“Really!?” I would say, excited beyond all reason. “Which part did you like best?" I asked. "Was it the part about the leaf turning yellow?”

“Err... Yes, yes, I think it was,” my mother said, her smile a shade too tight, too stretched.

Then one day I became suspicious and, after Mom said she liked my story, I asked, "What did you think about the gorilla? Was it too much?"

There was, of course, no gorilla.

“On no! I liked the gorilla,” my unsuspecting mother said, absently flipping through her recipe cards, thinking about dinner.

“Ah ha!” I said, my voice exploding into the otherwise quiet room. “You never read it!”

I feel guilty about that now. Mom’s cheeks went bright pink and she spluttered something incoherent. Finally she said, “Well, you give me so much to read and I’m so busy. Sometimes I just want to rest.”

I do give her kudos for telling the truth. Putting what she said another way: it was boring.

And it was.

My mother and father didn’t make allowances for age or inexperience. If a story was boring then it was boring and—regardless of who wrote it—they weren’t going to read it. Life’s too short.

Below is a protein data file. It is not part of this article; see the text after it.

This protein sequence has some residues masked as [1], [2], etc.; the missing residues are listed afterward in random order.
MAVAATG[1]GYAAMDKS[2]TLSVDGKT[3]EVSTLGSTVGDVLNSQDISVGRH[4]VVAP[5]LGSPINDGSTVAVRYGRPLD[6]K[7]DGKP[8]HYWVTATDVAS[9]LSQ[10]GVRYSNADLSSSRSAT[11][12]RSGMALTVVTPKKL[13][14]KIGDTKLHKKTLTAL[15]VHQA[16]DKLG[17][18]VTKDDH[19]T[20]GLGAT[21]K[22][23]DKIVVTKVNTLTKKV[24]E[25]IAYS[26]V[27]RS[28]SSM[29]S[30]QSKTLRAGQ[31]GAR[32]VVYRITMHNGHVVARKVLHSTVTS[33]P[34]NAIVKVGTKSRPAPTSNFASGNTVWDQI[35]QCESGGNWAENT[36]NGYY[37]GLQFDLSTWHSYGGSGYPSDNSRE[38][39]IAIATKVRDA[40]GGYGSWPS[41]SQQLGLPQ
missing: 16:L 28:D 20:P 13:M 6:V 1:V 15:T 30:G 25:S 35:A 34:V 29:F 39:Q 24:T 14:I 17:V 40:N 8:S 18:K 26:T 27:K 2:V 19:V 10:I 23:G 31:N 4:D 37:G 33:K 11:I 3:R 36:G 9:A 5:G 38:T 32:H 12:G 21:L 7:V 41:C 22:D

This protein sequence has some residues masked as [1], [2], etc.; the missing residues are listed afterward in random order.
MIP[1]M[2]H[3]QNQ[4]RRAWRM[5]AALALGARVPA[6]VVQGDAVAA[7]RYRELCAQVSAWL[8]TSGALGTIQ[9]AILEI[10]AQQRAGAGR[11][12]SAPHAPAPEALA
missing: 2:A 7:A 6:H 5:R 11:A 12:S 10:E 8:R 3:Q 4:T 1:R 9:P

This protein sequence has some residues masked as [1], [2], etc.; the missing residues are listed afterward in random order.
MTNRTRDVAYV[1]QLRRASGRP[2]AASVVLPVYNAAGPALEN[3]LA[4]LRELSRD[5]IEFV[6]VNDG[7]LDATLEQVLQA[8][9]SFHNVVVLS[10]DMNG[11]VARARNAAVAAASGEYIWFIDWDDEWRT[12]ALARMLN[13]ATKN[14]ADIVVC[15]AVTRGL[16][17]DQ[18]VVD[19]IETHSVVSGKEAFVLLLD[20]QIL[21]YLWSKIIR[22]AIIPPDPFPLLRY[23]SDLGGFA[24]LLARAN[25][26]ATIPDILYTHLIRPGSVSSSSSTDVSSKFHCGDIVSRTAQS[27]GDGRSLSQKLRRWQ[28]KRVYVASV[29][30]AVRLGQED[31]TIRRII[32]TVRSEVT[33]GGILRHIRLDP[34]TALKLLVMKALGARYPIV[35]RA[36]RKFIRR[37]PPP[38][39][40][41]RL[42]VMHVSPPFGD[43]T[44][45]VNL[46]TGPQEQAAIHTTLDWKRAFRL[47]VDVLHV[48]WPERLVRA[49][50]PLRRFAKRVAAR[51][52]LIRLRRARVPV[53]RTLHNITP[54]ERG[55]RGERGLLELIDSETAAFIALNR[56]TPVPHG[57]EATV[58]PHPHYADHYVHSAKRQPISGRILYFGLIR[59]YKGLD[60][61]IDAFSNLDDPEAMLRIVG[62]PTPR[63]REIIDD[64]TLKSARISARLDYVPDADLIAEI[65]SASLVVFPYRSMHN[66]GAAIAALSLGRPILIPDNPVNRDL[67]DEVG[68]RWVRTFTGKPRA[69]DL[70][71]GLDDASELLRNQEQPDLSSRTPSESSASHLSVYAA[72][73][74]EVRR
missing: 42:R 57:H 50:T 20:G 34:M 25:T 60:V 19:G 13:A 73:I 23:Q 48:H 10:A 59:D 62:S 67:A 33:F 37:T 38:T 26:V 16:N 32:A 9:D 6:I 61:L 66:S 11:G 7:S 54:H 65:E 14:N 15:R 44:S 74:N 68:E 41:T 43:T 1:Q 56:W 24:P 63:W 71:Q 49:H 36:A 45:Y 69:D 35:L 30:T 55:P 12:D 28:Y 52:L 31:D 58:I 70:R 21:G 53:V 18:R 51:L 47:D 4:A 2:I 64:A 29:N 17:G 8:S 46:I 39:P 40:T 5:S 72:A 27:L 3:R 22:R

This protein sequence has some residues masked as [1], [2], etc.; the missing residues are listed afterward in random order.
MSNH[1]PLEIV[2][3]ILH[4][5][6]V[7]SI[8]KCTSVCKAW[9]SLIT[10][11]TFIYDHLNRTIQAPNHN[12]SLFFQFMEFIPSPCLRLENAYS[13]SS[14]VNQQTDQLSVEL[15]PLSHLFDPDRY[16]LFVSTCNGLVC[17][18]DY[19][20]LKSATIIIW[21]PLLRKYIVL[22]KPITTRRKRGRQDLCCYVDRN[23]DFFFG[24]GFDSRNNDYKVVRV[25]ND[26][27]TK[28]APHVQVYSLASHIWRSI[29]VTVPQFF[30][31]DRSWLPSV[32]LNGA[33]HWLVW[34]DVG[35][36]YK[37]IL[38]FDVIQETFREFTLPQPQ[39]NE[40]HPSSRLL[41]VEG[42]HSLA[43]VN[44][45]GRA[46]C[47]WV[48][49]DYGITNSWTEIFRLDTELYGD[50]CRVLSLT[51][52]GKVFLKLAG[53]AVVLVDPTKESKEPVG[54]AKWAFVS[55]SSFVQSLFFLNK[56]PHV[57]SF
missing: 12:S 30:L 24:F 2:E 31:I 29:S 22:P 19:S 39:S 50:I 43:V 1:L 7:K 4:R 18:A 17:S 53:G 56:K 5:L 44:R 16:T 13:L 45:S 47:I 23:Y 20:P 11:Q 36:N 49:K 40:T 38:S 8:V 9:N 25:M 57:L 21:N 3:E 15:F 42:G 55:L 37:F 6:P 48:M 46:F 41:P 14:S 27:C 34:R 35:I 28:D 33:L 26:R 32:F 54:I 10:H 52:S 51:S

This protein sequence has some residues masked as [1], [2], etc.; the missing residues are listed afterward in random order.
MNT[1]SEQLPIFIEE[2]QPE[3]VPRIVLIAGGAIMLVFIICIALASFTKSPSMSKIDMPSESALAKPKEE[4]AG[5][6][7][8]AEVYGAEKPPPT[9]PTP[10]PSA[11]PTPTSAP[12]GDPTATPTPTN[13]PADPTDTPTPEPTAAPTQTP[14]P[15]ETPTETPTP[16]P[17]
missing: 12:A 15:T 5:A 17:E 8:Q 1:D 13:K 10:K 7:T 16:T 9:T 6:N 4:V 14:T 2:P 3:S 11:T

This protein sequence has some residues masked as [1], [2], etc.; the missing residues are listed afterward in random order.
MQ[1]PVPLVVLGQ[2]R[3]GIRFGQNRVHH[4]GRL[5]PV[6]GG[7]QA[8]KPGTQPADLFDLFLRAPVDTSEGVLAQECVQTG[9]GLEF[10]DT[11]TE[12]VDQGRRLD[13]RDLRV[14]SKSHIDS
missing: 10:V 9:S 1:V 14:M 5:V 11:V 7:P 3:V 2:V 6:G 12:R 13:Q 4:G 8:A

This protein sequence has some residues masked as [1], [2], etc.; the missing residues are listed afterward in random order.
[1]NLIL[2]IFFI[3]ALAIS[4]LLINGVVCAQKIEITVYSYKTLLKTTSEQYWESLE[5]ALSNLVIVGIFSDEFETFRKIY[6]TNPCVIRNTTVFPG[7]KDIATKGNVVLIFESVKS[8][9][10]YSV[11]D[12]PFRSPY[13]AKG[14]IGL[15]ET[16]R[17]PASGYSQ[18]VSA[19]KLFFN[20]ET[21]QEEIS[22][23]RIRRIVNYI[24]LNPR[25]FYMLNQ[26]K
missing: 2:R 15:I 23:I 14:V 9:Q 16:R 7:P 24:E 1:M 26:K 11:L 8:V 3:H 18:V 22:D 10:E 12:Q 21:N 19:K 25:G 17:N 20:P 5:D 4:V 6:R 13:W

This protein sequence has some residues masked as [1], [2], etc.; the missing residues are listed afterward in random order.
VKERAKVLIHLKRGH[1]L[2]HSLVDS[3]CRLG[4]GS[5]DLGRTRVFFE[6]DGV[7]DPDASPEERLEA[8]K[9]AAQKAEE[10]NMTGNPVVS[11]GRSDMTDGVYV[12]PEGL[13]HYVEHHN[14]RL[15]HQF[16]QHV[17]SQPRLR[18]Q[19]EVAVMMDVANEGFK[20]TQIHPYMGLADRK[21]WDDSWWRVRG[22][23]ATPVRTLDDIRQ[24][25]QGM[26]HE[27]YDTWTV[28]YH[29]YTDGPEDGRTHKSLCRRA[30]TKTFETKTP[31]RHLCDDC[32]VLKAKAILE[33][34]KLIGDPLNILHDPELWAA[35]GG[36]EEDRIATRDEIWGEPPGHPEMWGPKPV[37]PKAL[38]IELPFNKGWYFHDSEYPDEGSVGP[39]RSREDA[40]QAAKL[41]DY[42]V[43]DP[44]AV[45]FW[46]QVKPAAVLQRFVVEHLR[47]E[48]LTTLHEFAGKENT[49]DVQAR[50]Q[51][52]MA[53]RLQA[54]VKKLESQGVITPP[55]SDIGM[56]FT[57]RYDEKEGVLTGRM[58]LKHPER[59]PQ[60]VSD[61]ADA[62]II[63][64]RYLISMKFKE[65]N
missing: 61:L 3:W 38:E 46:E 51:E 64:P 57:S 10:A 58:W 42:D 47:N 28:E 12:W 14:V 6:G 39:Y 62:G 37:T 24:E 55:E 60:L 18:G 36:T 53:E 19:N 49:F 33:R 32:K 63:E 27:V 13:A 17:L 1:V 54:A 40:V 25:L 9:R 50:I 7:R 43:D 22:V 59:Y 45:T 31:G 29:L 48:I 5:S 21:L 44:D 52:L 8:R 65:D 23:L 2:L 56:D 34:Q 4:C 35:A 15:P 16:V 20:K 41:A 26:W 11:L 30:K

And I get it. I do. Now. At the time they might as well have put my little writer’s heart in a vice and crushed it.

At that time my parents were the entirety of my audience. They were my world. More than anything, I wanted them to want to read my work, to read it because they liked it.

One thing I’ve wondered is ... Why? Why was I so passionate that they like my writing, my stories?

The Intimacy of Prose

Although it took me a while to puzzle it out, I think I know. Consider this:

Although it depends on the kind of story we read (some viewpoints are relentlessly external) we often get to know not only what a character looks like on the outside—long brown hair, button nose, suspiciously large mole—but what she is like on the inside. We know what she thinks, what she feels. We know when she lies and we know why. We know if she is in love and with whom and how that makes her feel.